How Wirtz Elementary Got Its Murals

March 28, 2012

Harry Wirtz Elementary became a canvas for a group of renowned contemporary artists who created four murals on the campus’ walls earlier this year.

Wirtz Elementary is a Title I school with a high percentage of students on free/reduced lunch, located in Paramount Unified School District. It’s been an Arts for All school since 2006 and has a demonstrated commitment to arts education. However, like many others in Los Angeles County, its experienced major reductions in funding in the past few years. It took creativity, collaboration and a dedicated fifth-grade teacher to bring the mural project to the school.

Three years ago, 5th grade teacher Eric Caruso (pictured, right) decided he wanted his students to have more art opportunities. According to Wirtz principal Kelly Williams, Caruso is an inspirational teacher who began his innovative program by contacting five artists whose work he admired. The artists were supportive of Caruso’s idea and agreed to participate in the mural project.

Last summer, Mr. Caruso decided he wanted to create a lasting impact on the Wirtz campus. Five artists: Tim Kerr, Rich Jacobs, Seitaku “Tak” Aoyama, Yusuke Hanai and Albert Reyes agreed to travel to the school and paint murals on the campus walls.

As one of the artists is from Texas and one lives in Japan, funding the ambitious program was an immediate concern for Caruso and Williams. Williams considered approaching a neighborhood business for support and wondered where she would be able to find money to help fund the project.

Two of the artists have done work for the Vans Corporation as designers and approached the company to sponsor the mural project. Vans not only agreed to pay for materials and supplies, but also paid for the airfare for out-of-town artists to come to Los Angeles.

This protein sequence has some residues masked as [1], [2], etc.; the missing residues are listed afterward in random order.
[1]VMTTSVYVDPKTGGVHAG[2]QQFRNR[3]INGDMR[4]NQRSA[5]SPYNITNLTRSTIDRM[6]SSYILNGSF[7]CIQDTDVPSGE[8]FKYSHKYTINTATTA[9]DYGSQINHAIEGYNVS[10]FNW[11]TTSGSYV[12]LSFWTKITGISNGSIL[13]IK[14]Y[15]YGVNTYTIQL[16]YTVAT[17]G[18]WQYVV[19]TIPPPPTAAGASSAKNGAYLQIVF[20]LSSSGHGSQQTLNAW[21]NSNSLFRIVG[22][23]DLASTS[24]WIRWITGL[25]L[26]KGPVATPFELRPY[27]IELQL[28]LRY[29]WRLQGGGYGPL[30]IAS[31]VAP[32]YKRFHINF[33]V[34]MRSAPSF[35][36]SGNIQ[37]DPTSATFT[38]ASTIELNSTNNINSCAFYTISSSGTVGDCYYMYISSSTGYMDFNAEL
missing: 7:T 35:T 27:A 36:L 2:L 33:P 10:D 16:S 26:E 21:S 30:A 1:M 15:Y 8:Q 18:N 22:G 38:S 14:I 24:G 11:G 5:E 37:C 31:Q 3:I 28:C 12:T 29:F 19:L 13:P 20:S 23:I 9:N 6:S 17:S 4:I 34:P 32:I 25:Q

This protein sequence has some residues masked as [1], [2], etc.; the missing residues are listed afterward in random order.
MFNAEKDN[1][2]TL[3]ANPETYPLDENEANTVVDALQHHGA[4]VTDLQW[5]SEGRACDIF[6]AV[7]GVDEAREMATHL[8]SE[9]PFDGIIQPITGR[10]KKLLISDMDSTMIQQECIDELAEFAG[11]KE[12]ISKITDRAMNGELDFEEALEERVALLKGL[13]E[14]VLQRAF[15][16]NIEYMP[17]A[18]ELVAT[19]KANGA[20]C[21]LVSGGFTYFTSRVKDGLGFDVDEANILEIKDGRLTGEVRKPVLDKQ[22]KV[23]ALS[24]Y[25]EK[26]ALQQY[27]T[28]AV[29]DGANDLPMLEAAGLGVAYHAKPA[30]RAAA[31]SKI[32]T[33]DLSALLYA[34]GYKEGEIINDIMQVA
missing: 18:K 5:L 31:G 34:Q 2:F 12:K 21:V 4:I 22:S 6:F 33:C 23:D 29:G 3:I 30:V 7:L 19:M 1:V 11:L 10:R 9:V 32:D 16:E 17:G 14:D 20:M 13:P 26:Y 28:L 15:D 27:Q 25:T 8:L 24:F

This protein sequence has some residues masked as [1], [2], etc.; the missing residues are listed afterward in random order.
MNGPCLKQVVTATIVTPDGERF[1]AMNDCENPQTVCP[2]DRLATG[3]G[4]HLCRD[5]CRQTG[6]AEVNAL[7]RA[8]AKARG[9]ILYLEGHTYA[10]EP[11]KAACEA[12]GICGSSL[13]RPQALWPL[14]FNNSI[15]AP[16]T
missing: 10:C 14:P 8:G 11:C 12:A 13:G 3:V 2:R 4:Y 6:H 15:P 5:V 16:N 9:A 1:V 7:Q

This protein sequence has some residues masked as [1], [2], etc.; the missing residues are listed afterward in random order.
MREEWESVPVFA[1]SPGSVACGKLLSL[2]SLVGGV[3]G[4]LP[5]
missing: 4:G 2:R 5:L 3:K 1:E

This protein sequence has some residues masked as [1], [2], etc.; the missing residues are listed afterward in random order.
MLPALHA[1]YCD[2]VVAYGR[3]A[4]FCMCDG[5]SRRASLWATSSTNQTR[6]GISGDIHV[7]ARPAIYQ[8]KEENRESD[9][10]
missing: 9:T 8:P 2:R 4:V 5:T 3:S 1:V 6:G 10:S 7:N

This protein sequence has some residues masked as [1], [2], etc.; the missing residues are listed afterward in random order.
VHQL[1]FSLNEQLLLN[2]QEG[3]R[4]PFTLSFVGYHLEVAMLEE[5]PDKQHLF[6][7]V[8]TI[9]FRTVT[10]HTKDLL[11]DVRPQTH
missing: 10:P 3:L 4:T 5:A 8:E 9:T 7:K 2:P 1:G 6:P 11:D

Now that the project was fully funded, Williams and Caruso put together a presentation for Paramount’s Superintendent, Dr. David Verdugo, a major champion of arts education in PUSD. Dr. Verdugo thought it was a great opportunity for the Wirtz community.

Parents and administrators also had a chance to preview the murals’ content. That was necessary, says Williams, because these aren’t the typical murals you see in many public schools. “You’re not going to see a standard mural. It’s not a lion or a wizard or a star; it’s going to be art. We’re not used to seeing this kind of work on school walls. Our kids can look at it and have a conversation.”

In fact, several of the murals are inspired by fifth-grade curriculum. Mr. Caruso provides the artists with an overview of what his students are studying and encourages his students to connect visual arts with science, math and language arts.

One of the murals portrays Anne Frank, whose diary is standard curriculum for Wirtz students. Another artist was inspired by a story from the students’ language arts unit on heritage to create a buffalo image that incorporates themes of conservation and coexistence. Williams says, “These murals are intended to inspire the students to start asking questions and want to know more about the subjects. Mr. Caruso has gone above and beyond the call to bring opportunities to these students. “

Williams also pointed to changing attitudes toward student evaluations and the pressure to move away from simple numbers-based assessment. “In future, students will be assessed in a different way,” Williams says. “They’ll be asked to respond and give reasons for their answers, not simply fill in a multiple-choice bubble. Increasingly, our students must be able to examine, evaluate and explain things. Art lends itself to teaching those skills.”

This blog was written by Camille Schenkkan for Arts for LA and was originally posted on the Arts for LA Blog.

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